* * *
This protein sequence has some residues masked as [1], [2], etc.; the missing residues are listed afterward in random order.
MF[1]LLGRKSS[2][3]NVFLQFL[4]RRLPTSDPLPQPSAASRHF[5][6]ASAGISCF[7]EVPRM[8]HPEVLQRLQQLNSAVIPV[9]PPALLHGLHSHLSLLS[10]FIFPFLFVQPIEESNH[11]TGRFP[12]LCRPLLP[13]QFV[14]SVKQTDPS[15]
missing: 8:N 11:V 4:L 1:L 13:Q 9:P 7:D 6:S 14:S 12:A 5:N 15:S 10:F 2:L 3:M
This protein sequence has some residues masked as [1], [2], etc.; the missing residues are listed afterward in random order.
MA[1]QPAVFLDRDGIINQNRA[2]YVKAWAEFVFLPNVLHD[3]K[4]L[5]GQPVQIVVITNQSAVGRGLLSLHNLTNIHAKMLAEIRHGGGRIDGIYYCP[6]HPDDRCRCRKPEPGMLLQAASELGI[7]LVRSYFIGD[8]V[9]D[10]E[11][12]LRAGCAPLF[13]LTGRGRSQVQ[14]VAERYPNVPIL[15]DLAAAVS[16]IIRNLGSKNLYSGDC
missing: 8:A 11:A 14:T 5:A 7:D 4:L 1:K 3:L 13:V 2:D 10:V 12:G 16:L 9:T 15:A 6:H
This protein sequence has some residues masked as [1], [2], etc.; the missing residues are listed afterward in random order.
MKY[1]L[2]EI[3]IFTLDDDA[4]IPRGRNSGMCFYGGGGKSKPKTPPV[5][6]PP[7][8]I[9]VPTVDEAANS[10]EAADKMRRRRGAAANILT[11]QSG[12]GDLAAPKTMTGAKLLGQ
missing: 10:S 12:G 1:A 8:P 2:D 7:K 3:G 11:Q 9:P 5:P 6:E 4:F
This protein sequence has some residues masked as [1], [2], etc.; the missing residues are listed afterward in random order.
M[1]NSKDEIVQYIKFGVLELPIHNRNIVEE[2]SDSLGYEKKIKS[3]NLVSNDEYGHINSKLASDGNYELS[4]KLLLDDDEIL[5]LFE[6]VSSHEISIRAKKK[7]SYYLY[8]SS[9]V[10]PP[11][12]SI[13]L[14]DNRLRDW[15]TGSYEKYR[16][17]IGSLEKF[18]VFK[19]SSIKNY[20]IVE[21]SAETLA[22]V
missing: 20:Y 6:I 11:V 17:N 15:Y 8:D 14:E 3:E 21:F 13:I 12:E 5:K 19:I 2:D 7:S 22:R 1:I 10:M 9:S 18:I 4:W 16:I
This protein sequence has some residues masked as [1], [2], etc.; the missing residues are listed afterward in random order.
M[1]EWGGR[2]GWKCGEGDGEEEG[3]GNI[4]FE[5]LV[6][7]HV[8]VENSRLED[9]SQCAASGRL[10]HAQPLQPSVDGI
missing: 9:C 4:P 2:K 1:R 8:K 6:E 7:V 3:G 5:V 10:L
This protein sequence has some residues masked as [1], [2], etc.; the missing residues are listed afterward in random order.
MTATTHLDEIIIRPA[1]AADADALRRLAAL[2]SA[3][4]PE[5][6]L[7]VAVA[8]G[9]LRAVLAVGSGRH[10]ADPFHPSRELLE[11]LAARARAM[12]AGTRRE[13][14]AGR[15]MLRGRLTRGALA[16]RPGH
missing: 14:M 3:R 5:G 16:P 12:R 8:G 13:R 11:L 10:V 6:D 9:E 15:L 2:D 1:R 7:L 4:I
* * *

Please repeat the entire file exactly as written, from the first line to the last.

This protein sequence has some residues masked as [1], [2], etc.; the missing residues are listed afterward in random order.
MF[1]LLGRKSS[2][3]NVFLQFL[4]RRLPTSDPLPQPSAASRHF[5][6]ASAGISCF[7]EVPRM[8]HPEVLQRLQQLNSAVIPV[9]PPALLHGLHSHLSLLS[10]FIFPFLFVQPIEESNH[11]TGRFP[12]LCRPLLP[13]QFV[14]SVKQTDPS[15]
missing: 8:N 11:V 4:L 1:L 13:Q 9:P 7:D 6:S 14:S 12:A 5:N 15:S 10:F 2:L 3:M
This protein sequence has some residues masked as [1], [2], etc.; the missing residues are listed afterward in random order.
MA[1]QPAVFLDRDGIINQNRA[2]YVKAWAEFVFLPNVLHD[3]K[4]L[5]GQPVQIVVITNQSAVGRGLLSLHNLTNIHAKMLAEIRHGGGRIDGIYYCP[6]HPDDRCRCRKPEPGMLLQAASELGI[7]LVRSYFIGD[8]V[9]D[10]E[11][12]LRAGCAPLF[13]LTGRGRSQVQ[14]VAERYPNVPIL[15]DLAAAVS[16]IIRNLGSKNLYSGDC
missing: 8:A 11:A 14:T 5:A 7:D 4:L 1:K 3:L 13:V 2:D 10:V 12:G 16:L 9:T 15:A 6:H
This protein sequence has some residues masked as [1], [2], etc.; the missing residues are listed afterward in random order.
MKY[1]L[2]EI[3]IFTLDDDA[4]IPRGRNSGMCFYGGGGKSKPKTPPV[5][6]PP[7][8]I[9]VPTVDEAANS[10]EAADKMRRRRGAAANILT[11]QSG[12]GDLAAPKTMTGAKLLGQ
missing: 10:S 12:G 1:A 8:P 2:D 7:K 3:G 11:Q 9:P 5:P 6:E 4:F
This protein sequence has some residues masked as [1], [2], etc.; the missing residues are listed afterward in random order.
M[1]NSKDEIVQYIKFGVLELPIHNRNIVEE[2]SDSLGYEKKIKS[3]NLVSNDEYGHINSKLASDGNYELS[4]KLLLDDDEIL[5]LFE[6]VSSHEISIRAKKK[7]SYYLY[8]SS[9]V[10]PP[11][12]SI[13]L[14]DNRLRDW[15]TGSYEKYR[16][17]IGSLEKF[18]VFK[19]SSIKNY[20]IVE[21]SAETLA[22]V
missing: 20:Y 6:I 11:V 17:N 15:Y 8:D 14:E 3:E 21:F 13:I 12:E 5:K 19:I 2:D 7:S 22:R 1:I 10:M 9:S 18:I 4:W 16:I
This protein sequence has some residues masked as [1], [2], etc.; the missing residues are listed afterward in random order.
M[1]EWGGR[2]GWKCGEGDGEEEG[3]GNI[4]FE[5]LV[6][7]HV[8]VENSRLED[9]SQCAASGRL[10]HAQPLQPSVDGI
missing: 9:C 4:P 2:K 1:R 8:K 6:E 7:V 3:G 5:V 10:L
This protein sequence has some residues masked as [1], [2], etc.; the missing residues are listed afterward in random order.
MTATTHLDEIIIRPA[1]AADADALRRLAAL[2]SA[3][4]PE[5][6]L[7]VAVA[8]G[9]LRAVLAVGSGRH[10]ADPFHPSRELLE[11]LAARARAM[12]AGTRRE[13][14]AGR[15]MLRGRLTRGALA[16]RPGH
missing: 14:M 3:R 5:G 16:P 12:R 8:G 13:R 11:L 10:V 6:D 9:E 15:L 2:D 1:R 7:L 4:I